Incident At Burrard Inlet

Incident At Burrard Inlet

Incident At Burrard Inlet



In late May 1914, a ship called the Komagata Maru tried to enter Vancouver harbour. On board were 376 British subjects. Each of them had joined this voyage specifically to fight and make a stand against the current Canadian immigration laws. The passengers consisted of 12 Hindus, 24 Muslims and 340 Sikhs.


The government of British Columbia had passed laws to try and prevent the “brown invasion” of the Indian people. They set expectations for each newcomer to meet such as they must have $200 cash on them and must be direct from India to gain access to Canada. Upon gaining citizenship, they were not even allowed to vote.   These racist laws were in part to protect the jobs at factories, mills and lumber yards.


The Komagata Maru was a Japanese freighter chartered by a successful businessman by the name of Gurdit Singh. He had the vessel specifically outfitted as a passenger vessel from its usual transport status of coal. She sailed from Hong Kong to Vancouver in April 1914.


When the Komagata Maru reached the Burrard Inlet, the pre-warned Canadian Authorities were waiting. The people in the Indian community were ready to stand in support of the incoming ship passenger.


Upon arrival, the ship was not allowed to sail into Vancouver Harbour and set anchor near Burrard Inlet. Authorities claimed that the passengers had violated laws of immigration as they had not come directly from India nor did most of the passengers have the needed $200. So the passengers were held on board, caught in the tug of war between the voyage organizers and the local government authorities.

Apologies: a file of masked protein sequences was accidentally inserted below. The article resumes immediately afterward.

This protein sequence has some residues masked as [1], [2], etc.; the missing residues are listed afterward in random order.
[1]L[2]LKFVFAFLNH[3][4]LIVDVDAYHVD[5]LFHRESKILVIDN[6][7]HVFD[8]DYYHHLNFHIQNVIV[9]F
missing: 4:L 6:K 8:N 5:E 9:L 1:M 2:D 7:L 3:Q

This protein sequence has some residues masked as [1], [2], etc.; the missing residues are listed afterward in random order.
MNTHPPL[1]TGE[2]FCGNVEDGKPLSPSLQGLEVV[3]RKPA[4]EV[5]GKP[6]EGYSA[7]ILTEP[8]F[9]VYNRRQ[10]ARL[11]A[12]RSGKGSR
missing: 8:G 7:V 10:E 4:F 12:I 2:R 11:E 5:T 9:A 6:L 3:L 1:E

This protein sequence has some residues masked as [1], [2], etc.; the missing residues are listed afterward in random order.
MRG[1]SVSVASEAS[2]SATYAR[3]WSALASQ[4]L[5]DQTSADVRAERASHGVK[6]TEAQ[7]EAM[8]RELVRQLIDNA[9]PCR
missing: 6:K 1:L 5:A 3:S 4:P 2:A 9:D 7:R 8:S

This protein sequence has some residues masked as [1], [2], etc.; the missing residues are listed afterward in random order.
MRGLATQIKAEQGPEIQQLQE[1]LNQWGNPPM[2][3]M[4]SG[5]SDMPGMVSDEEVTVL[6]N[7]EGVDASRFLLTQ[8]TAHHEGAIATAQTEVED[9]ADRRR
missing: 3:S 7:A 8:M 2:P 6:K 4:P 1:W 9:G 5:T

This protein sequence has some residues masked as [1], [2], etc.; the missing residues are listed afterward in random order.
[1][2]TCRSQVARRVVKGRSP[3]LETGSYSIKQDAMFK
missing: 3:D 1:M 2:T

One such vessel hired to keep the passengers from entering Canada was the historic British Columbia tugboat, the Sea Lion. She was hired as an immigration vessel for the purpose of escorting the Indian ship out of Vancouver’s waters.


A two-month battle played out in the courts and media and a physical battle was set to play out in the water as well.


Under the darkness of the early morning on July 19, 1914, the Sea Lion with her 35 armed and deputized officers along with 125 Police officers set out and approached the Komagata Maru with the intention of forcing her out of the harbour. The passengers were awake and ready for the fight.


Under the threat of attack by the passengers, the Sea Lion sided up to the Komagata Maru and tied on. The Indian passengers tried to sever the line and were pushed back by the police and the fire hose on the Sea Lion. But with the Komagata Maru having a 5-meter height advantage, they quickly took the upper hand. They threw coal, firebricks and scrap metal down onto the officers below. Many of the officers on board the Sea Lion, including her captain were scraped and bruised by the onslaught. She was finally ordered to retreat and the Sea Lion limped away covered in soot and debris.


The government finally ordered the naval ship the HMCS Rainbow to evict the Komagata Maru out of Vancouver Harbour.


On July 23, 1914, the Rainbow and the Sea Lion escorted the Komagata Maru out of the harbour waters. She then set sail to return to her passengers to India. In the end, only 24 of the Indians were granted permission to stay in Canada.


Though this incident is seen as a black mark in Canadian government history, to the Indian people it is seen as a great victory in the fight for equality.


Written by; K.E. Heaton